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Continuous Delivery for Hardware IPHigh Scale Service Deployment: Taboola’s Recommended Flow

Submitted By Jenkins User Tidhar Klein Orbach

When a recommendation engine has to respond to hundreds of thousands of requests per second, there is no room for development downtime.

Organization: Taboola,  

Industry: Continuous Delivery

Programming Language: Groovy

Platform: Linux

Version Control System: BitBucket Server 

Build Tool:  Gradle

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Background: Taboola’s recommendation engine responds to hundreds of thousands of requests per second. The service has to be fast – so fast that its p95 should be below 500 milliseconds per request. Which means we can’t have any downtime at all, or even afford slower responses. 

In addition, it’s critical to prevent the installation of a faulty version. A faulty version could lead to downtime or degraded performance, which can directly result in a loss of revenue. For this reason, we have multiple testing gateways during development — to help prevent a bad version. However, based on our experience, sometimes when the software meets production, unexpected and often bad things can happen. We need to be ready to prevent that. Another important requirement is to deploy during office hours, when most of the engineers will be available to assist should something go wrong.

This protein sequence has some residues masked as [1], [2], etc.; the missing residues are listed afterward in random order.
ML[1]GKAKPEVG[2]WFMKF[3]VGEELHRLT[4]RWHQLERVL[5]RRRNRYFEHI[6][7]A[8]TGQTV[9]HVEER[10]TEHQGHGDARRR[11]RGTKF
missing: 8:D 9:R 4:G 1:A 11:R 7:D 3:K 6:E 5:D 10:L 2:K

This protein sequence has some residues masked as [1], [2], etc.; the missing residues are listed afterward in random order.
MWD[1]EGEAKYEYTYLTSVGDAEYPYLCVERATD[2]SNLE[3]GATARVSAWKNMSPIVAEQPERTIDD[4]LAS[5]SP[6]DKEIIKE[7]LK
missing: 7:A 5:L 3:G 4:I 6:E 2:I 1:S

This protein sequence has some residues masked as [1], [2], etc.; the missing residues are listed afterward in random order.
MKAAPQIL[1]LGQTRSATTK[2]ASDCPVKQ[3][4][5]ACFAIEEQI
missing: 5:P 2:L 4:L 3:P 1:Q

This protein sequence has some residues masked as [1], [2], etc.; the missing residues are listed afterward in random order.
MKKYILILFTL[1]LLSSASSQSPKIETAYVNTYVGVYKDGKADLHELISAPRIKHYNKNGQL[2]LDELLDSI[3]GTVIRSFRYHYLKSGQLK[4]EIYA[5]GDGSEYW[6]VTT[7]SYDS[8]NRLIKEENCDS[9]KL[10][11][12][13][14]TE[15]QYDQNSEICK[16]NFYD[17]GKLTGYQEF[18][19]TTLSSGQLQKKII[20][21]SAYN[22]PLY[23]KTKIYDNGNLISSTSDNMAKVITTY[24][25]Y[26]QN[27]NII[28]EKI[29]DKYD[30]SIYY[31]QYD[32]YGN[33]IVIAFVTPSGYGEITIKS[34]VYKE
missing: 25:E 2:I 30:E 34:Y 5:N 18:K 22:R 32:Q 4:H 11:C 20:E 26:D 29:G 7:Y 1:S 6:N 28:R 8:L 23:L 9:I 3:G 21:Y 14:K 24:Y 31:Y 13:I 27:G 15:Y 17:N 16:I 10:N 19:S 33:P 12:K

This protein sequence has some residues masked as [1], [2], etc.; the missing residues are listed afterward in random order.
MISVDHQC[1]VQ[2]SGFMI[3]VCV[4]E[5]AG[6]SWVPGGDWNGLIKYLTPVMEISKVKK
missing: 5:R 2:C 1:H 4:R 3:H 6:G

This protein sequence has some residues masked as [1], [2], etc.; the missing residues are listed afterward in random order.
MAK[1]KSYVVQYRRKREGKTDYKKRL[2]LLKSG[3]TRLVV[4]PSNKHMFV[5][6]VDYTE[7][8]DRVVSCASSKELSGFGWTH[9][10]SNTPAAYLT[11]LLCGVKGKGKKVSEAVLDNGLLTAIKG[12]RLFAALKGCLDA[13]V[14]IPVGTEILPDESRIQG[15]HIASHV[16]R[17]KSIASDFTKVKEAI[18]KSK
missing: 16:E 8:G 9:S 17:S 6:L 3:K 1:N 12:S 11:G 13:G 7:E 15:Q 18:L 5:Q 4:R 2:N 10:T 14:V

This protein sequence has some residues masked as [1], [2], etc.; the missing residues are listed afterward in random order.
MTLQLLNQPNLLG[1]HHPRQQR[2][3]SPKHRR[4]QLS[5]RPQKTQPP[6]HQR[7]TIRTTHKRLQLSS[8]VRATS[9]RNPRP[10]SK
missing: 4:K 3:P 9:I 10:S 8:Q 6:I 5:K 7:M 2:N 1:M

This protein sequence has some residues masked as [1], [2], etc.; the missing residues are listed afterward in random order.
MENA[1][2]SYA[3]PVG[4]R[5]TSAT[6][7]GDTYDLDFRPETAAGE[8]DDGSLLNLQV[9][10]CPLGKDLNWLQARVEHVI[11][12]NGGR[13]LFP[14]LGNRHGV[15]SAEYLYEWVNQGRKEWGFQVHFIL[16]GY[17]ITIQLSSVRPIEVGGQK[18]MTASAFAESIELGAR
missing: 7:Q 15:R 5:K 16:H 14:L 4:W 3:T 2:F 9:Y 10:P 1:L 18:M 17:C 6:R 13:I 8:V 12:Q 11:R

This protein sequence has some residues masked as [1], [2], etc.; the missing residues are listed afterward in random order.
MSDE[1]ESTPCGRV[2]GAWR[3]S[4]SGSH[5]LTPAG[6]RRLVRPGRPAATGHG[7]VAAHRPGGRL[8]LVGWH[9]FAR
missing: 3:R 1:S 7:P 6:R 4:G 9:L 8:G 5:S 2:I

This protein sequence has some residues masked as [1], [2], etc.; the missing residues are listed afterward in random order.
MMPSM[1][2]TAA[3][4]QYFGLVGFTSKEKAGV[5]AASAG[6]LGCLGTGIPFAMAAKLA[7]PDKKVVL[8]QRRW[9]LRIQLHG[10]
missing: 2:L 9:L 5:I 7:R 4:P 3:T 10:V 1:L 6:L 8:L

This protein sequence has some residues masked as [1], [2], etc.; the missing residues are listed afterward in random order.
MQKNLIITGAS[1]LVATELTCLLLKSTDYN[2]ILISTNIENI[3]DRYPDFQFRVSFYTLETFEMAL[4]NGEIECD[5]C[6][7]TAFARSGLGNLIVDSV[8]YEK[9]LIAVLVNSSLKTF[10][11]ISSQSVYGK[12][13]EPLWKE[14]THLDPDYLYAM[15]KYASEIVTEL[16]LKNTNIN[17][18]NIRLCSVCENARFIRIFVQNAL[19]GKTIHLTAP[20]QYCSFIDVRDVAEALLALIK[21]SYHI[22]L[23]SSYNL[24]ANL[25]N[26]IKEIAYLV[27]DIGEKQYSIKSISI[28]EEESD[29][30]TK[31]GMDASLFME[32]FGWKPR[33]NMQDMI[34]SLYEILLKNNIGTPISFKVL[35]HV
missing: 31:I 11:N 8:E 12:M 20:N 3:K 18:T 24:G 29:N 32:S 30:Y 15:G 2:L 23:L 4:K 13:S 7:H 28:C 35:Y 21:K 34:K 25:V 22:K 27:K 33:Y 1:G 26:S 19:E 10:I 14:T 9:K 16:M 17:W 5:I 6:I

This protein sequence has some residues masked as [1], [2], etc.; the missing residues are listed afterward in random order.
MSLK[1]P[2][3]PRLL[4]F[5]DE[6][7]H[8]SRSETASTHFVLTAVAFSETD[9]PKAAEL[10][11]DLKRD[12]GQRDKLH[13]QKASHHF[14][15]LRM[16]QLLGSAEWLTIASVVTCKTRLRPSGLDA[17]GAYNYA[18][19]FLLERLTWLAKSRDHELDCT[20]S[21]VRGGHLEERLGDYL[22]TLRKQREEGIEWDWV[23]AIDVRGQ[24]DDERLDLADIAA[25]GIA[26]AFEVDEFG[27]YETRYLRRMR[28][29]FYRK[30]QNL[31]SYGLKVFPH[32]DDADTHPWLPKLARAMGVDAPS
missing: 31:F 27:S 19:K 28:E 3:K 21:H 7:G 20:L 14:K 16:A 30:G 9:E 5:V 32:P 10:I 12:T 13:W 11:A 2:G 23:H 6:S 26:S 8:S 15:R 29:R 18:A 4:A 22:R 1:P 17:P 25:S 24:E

Goals: To deploy a highly sophisticated Java service, one that is very actively developed on a daily basis, to thousands of servers in multiple data centers around the world.  

“Jenkins pipelines made the implementation of a very complex flow easy.”
Tidhar Klein Orbach, DevOps / Release Engineer, Taboola

Solution & Results: To meet the objectives, we designed a flow for the deployment. The following are the flow stages at high level: 

  1. Is today a deployment day? — We don’t deploy on holidays 🙂 
  2. Is today’s version valid? — Validate the version using canary testing which is implemented in another Jenkins flow 
  3. Data center verification — Deploy on a single data center and verify 
  4. New version for all — Deploy on the rest of the data centers (6 out of 7) in parallel

The deployment procedure on a single data center goes like this: 

  1. Get the list of servers to be deployed 
  2. Calculate the size of the server batch (using metrics and math 🙂  
  3. For each server in the batch 
    1. Silence all alerts 
    2. Stop the old version and remove it 
    3. Install the new version 
    4. Start the service 
    5. Verify that the service started correctly 
    6. Unsilence all alerts 
  4. Run a batch verification to check various metrics of the domain 
  5. Wait for a minute for the next server batch 
  6. Repeat until no servers are left

For reference, the flow is detailed at:

All of the logic is implemented with Jenkins Pipelines and Groovy  support. We created a large shared libs repository with our deployment flow infrastructure. It made the process easy to maintain, extend and generalize to other services as well. As for Jenkins Plugins, we use different plugins during the flow run to report metrics and alert. For example, we integrated the Pager Duty Plugin to trigger an alert in case of a failure. The alert is triggered and resolved automatically by code.

All in all, we saw great results, including:

  • a deployment flow with high reliability 
  • it’s easier to maintain and extend it with Jenkins Pipelines and Groovy 
  • we’re able to deploy higher amount of servers in the same or even less time, due to the Jenkins Pipeline flow

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